Having some fun at a recent engineering career fair.
I recently attended a career fair with our HR Manager to look for quality production candidates to join our custom automation group in Greenfield, Ind. Currently, we have openings for assemblers, a fabricator, a welder, and an electrician.
As an employer, we typically list most of our job openings online that push to virtual job boards, but I have found attending career fairs can be very valuable for a one main reason—face-to-face contact. I can ask questions that do not show up on a normal resume and very quickly asses a candidate; however, more importantly I can ask questions that might not show up on a form-based job application.
To be honest, today’s average people looking for a new career do not always know how to sell themselves to a potential employer, especially on paper. As a hiring manager, I see hundreds of applications a year and most I pass over as nothing stands out. Any more I would argue that a resume is important for a production employee as I look for some key attributes when hiring that are hard to show on a form application. These attributes include:
- Mechanical/Electrical aptitude
- The ability to learn
- The desire to learn
- Work ethic
For example, an applicant for our mechanical assembly team might have no formal custom machine building experience. However, he or she might be a “gear head”. It might show up on a resume as a hobby such as working on cars, or I might have to ask some questions upon meeting the candidate. Looking at an applicant’s resume, an accomplishment might show up as, “Frame off restoration of a Ford Model T”. Reading this on a resume I would hope the applicant:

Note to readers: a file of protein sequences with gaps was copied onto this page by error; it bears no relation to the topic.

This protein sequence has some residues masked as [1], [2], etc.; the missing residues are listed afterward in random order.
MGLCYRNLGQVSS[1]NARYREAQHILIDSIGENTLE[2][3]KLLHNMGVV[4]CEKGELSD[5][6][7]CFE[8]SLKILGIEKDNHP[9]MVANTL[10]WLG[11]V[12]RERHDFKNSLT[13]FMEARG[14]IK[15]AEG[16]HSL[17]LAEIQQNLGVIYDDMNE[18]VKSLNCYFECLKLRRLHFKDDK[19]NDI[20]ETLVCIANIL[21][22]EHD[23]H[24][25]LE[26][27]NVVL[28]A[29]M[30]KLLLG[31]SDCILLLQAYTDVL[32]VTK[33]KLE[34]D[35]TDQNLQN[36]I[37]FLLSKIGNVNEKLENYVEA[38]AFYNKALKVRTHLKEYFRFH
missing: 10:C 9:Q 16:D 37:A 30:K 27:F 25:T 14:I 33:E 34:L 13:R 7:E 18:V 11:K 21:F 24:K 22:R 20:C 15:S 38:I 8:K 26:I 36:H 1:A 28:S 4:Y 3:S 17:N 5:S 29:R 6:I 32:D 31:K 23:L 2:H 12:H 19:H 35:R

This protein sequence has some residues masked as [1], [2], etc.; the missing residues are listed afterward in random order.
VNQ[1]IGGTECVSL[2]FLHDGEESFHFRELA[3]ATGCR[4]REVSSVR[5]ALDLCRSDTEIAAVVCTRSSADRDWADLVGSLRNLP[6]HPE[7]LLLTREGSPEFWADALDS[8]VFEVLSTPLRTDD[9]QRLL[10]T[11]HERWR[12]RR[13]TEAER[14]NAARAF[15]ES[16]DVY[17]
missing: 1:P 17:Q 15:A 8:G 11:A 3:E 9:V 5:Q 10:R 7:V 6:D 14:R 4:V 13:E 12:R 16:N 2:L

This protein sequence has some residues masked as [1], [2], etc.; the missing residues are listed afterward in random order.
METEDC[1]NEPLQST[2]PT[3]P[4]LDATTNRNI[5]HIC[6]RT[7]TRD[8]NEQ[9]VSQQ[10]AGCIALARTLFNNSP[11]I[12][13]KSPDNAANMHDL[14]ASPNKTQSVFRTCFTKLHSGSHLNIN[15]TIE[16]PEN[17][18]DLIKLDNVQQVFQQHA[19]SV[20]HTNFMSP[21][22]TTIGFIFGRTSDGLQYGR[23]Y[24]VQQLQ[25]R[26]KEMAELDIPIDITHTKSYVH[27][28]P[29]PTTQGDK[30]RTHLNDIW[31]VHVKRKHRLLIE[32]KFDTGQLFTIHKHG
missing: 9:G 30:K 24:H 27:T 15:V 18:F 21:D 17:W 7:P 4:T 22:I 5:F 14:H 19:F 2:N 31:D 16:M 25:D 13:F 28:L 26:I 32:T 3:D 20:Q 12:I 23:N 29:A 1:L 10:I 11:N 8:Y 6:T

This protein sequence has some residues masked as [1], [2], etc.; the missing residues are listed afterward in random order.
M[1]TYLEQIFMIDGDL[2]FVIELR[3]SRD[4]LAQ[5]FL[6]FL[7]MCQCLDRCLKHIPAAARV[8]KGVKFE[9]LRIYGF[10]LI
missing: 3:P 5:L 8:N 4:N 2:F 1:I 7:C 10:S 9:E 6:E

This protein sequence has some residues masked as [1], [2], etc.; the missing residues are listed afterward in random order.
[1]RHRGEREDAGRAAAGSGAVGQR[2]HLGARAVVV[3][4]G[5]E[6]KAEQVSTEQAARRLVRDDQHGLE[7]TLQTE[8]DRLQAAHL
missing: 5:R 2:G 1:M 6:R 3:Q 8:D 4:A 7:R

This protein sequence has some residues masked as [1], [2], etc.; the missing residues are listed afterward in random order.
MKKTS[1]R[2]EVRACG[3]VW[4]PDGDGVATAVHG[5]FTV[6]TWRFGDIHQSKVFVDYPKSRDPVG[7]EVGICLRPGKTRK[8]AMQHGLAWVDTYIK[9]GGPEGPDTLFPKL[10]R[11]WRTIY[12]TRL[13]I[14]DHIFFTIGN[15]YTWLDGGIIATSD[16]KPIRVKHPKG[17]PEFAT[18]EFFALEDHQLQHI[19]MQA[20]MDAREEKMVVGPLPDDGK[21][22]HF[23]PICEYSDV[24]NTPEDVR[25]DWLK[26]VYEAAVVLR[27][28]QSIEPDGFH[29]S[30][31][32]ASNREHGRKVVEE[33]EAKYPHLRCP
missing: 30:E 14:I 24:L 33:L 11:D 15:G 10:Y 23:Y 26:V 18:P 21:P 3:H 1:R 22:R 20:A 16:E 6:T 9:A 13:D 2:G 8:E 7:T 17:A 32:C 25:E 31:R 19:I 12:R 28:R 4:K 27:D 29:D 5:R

- Is mechanically inclined, depending on how much of the car he/she restored
- Has the desire to learn how to restore the car
- Has the ability to learn how to restore the car
- Has a good work ethic depending on when and how long it took to restore the car
With an application or resume, there is often not a way to know if this candidate possesses the four attributes I mentioned above given the standard templates career seekers are given. It would take a phone call or interview to find out for sure. At a career fair, I can immediately ask these questions:
- How much of the car did you personally restore?
- How far into the motor or transmission did you go?
- Did you take the heads off, crank and cam shaft out?
- When you put it back together did it work?
- How long did it take to restore?
With these quick questions, I can typically confirm or question the four attributes. A formal interview and reference checks will confirm this later, but at least this applicant can look forward to an initial interview. Another benefit to meeting a candidate first is that I’ll have more confidence that we are bringing in a quality candidate for an interview and won’t be wasting time for either party.
Online applications and job postings are definitely an efficient way to announce openings and bring in a large number of candidates, but sometimes it is nice to have that initial face-to-face meeting. You get a better feel for the candidate’s capabilities and potential for success with your team.
Does your company attend career fairs? If so, have they helped you find quality candidates?
Tags: BAE, career fairs, custom automation, Greenfield, Indiana, mechanical aptitude, mechanical assembly